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NTV Live Conversation: Mika Salmi, MTVN

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Mika Salmi, President of Global Digital Media for MTV Networks, has years of online experience, dating back to his work at RealNetworks and AtomFilms. “Good, we can ask him tough questions,” Om quipped. Salmi admitted in the first question that he’s all about the cartoons. “I like to watch a lot of animation,” he said.

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Looking at the development of Viacom’s online properties Salmi stressed that the key is pushing content out to wherever the consumers are. “We want to be where the are consumers at.” Consumers want to dive and interact with the media, it’s not only about destination sites, though interactive community sites are also being built around the individual properties, Salmi explained. Be it on Joost, on DailyShow.com, or embedded on personal blogs, Salmi explained; “We’re building out all of our websites and our approach is to be close to user.”

In response to Om’s prodding in regards to YouTube, Salmi couldn’t comment on “what offer YouTube could make that you couldn’t refuse.” “Come on! Throw a number out there,” Om goaded. Viacom, MTV’s parent company, is still at odds with the video sharing giant.

With 30 brands, over 300 websites, and nearly 80 mobile platforms Salmi is trying to streamline and integrate them all. It’s easy to have all these niche markets fracture and fragment, but the question is how you meld them and work with the potential synergy there. Salmi stressed the importance of not forgetting the power of pushing traffic both ways between television and the web, citing Colbert Nation as a very effective property in that sense. “We’re building out all of our websites and our approach is to be close to user.” He said Viacom is forecasting $500 million in digital revenue this year, mostly from advertising.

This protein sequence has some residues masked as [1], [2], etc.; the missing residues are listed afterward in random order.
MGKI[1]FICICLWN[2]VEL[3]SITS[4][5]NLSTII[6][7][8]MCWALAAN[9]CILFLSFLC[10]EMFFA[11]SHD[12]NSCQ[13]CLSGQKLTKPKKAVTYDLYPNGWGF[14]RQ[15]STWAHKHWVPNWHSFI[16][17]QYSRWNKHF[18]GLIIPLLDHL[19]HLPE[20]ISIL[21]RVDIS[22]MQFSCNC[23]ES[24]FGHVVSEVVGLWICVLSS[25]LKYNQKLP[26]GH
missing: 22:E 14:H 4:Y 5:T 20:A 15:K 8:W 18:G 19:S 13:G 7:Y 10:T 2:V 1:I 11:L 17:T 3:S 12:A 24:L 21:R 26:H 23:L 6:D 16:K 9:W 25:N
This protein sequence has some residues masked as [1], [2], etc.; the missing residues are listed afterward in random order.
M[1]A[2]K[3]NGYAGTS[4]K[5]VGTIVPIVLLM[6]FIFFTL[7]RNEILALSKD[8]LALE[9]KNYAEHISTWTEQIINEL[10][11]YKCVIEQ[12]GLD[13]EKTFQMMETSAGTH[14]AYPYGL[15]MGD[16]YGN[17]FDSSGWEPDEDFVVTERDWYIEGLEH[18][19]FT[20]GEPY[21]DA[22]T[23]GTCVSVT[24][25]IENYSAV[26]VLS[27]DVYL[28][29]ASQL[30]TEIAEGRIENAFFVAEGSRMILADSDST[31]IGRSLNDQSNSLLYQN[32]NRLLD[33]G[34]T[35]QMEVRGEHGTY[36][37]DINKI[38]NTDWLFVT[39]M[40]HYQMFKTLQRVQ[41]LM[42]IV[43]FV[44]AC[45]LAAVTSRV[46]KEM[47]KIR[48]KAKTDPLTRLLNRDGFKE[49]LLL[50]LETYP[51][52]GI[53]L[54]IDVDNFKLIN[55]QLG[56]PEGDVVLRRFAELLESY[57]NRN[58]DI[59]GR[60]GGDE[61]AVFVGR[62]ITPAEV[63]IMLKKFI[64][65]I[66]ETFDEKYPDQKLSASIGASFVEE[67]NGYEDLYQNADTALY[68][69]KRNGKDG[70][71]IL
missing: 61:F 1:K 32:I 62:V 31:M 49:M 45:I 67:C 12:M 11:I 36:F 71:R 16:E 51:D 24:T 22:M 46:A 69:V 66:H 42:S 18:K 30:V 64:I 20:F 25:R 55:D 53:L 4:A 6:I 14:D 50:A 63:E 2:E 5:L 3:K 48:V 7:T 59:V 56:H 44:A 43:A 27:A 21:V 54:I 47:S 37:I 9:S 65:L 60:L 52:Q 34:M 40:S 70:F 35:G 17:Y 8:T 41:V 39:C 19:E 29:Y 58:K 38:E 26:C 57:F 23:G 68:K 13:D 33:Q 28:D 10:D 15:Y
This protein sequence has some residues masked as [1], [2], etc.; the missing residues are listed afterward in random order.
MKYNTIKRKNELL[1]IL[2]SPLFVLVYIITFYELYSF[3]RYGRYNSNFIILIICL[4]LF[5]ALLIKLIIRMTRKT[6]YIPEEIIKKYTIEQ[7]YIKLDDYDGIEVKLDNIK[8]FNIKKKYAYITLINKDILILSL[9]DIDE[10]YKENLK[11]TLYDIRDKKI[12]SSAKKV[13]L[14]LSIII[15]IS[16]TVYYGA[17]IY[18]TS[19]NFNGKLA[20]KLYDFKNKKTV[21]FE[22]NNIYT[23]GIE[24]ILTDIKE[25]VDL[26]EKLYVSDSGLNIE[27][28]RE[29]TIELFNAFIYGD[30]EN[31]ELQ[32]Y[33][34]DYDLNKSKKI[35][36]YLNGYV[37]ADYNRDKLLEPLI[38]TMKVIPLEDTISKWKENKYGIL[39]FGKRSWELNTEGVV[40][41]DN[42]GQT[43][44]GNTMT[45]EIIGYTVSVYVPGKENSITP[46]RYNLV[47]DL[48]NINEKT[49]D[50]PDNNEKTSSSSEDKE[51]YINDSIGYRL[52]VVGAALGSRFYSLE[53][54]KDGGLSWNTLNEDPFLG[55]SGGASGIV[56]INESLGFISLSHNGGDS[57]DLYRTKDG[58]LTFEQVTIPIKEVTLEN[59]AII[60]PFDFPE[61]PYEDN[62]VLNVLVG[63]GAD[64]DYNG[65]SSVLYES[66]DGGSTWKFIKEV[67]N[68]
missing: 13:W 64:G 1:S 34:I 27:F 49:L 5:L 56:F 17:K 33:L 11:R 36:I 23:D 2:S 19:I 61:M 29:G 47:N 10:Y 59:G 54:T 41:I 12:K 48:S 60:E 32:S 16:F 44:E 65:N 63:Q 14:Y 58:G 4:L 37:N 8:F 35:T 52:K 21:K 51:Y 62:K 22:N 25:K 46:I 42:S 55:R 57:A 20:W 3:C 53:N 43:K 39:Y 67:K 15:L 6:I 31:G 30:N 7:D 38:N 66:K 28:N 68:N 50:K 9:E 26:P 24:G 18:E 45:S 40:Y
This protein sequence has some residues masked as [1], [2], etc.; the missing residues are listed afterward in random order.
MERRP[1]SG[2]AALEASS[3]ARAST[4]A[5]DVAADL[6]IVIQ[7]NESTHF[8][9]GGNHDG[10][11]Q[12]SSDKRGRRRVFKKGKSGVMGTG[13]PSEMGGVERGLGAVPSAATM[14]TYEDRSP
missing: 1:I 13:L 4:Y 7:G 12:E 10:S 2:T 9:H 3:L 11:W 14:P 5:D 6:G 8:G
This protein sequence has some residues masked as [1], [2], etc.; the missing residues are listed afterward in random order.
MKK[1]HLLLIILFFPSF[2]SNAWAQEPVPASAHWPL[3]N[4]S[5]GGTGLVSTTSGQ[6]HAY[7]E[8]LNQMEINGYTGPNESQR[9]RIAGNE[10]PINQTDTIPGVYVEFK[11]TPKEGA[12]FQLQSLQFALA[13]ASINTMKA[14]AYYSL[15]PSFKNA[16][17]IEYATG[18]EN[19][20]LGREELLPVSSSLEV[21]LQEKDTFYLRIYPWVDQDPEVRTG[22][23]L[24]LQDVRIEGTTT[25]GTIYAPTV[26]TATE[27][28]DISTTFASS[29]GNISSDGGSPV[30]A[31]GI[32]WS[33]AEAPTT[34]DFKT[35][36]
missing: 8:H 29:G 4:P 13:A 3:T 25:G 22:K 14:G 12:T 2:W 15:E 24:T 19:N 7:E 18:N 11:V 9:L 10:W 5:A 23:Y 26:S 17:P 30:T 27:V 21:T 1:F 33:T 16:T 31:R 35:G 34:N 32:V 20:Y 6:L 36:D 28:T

Salmi spoke of how AtomFilms might serve as a testing ground for potential new television content saying that if the writer’s strike continues they will seriously consider finding new talent online. On the other side, he was glad that The Daily Show and Colbert Nation have such strong web presences and that there was a spike in traffic last week at the start of the strike.

Om closed by asking Salmi to look into his crystal ball: “Give us your forecast of what online video will look like in 2009.” “2009? That’s just around the corner!” Salmi protested. “I think the ad model is going evolve very quickly in terms of user experience. There will be more long form video,” he said. “The connection to the living room will become clear. We’ll see at CES this year what’s going to be coming out.”

NOTE FROM LIZ: After we wrapped up, I mentioned to Salmi offstage that the Viacom video players (“loading…loading…”) could really use an overhaul. He said he felt my pain, and that all the players are being replaced in December. Apparently the current player on TheDailyShow.com is a preview of what we can expect.

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